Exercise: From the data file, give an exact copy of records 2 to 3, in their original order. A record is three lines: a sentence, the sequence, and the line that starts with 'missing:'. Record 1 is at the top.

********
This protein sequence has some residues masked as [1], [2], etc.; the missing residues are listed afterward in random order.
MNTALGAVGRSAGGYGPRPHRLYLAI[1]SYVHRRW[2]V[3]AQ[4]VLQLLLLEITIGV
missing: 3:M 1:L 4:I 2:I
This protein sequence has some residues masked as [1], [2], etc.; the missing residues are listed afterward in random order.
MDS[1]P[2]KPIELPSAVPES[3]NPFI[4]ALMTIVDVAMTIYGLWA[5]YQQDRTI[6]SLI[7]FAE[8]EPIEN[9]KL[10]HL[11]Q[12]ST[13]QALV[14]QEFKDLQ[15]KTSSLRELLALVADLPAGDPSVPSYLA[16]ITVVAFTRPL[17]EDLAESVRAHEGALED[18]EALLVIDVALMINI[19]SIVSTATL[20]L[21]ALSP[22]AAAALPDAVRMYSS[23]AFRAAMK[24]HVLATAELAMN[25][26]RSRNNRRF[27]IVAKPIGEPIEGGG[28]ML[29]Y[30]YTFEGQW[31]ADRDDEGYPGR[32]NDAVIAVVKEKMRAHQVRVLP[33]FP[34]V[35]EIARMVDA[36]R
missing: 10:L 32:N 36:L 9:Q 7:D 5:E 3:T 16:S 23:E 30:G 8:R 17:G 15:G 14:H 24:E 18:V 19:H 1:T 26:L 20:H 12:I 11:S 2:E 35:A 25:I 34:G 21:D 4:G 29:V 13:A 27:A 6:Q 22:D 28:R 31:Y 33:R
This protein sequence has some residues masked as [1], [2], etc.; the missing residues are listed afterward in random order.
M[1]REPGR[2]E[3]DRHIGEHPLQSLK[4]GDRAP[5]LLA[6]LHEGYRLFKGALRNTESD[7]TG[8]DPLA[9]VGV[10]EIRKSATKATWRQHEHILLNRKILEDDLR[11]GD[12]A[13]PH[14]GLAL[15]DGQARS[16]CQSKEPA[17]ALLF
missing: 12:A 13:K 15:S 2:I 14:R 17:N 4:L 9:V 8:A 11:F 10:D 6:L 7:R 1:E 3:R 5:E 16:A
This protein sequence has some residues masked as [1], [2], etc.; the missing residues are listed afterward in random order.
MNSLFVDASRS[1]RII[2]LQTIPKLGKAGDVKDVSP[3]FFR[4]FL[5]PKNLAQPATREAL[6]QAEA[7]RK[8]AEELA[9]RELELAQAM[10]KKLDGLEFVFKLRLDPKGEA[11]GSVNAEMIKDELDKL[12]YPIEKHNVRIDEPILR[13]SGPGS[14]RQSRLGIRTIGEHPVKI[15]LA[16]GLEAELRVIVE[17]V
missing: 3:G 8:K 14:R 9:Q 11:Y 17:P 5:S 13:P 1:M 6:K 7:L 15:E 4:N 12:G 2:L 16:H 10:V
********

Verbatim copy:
This protein sequence has some residues masked as [1], [2], etc.; the missing residues are listed afterward in random order.
MDS[1]P[2]KPIELPSAVPES[3]NPFI[4]ALMTIVDVAMTIYGLWA[5]YQQDRTI[6]SLI[7]FAE[8]EPIEN[9]KL[10]HL[11]Q[12]ST[13]QALV[14]QEFKDLQ[15]KTSSLRELLALVADLPAGDPSVPSYLA[16]ITVVAFTRPL[17]EDLAESVRAHEGALED[18]EALLVIDVALMINI[19]SIVSTATL[20]L[21]ALSP[22]AAAALPDAVRMYSS[23]AFRAAMK[24]HVLATAELAMN[25][26]RSRNNRRF[27]IVAKPIGEPIEGGG[28]ML[29]Y[30]YTFEGQW[31]ADRDDEGYPGR[32]NDAVIAVVKEKMRAHQVRVLP[33]FP[34]V[35]EIARMVDA[36]R
missing: 10:L 32:N 36:L 9:Q 7:D 5:E 3:T 16:S 23:E 30:G 8:R 17:G 15:G 14:H 24:E 18:V 19:H 1:T 26:L 20:H 12:I 11:S 2:E 35:A 25:I 34:G 21:D 4:G 29:V 13:A 27:A 6:Q 22:D 28:R 31:Y 33:R
This protein sequence has some residues masked as [1], [2], etc.; the missing residues are listed afterward in random order.
M[1]REPGR[2]E[3]DRHIGEHPLQSLK[4]GDRAP[5]LLA[6]LHEGYRLFKGALRNTESD[7]TG[8]DPLA[9]VGV[10]EIRKSATKATWRQHEHILLNRKILEDDLR[11]GD[12]A[13]PH[14]GLAL[15]DGQARS[16]CQSKEPA[17]ALLF
missing: 12:A 13:K 15:S 2:I 14:R 17:N 4:L 9:V 8:A 11:F 10:D 6:L 7:R 1:E 3:R 5:E 16:A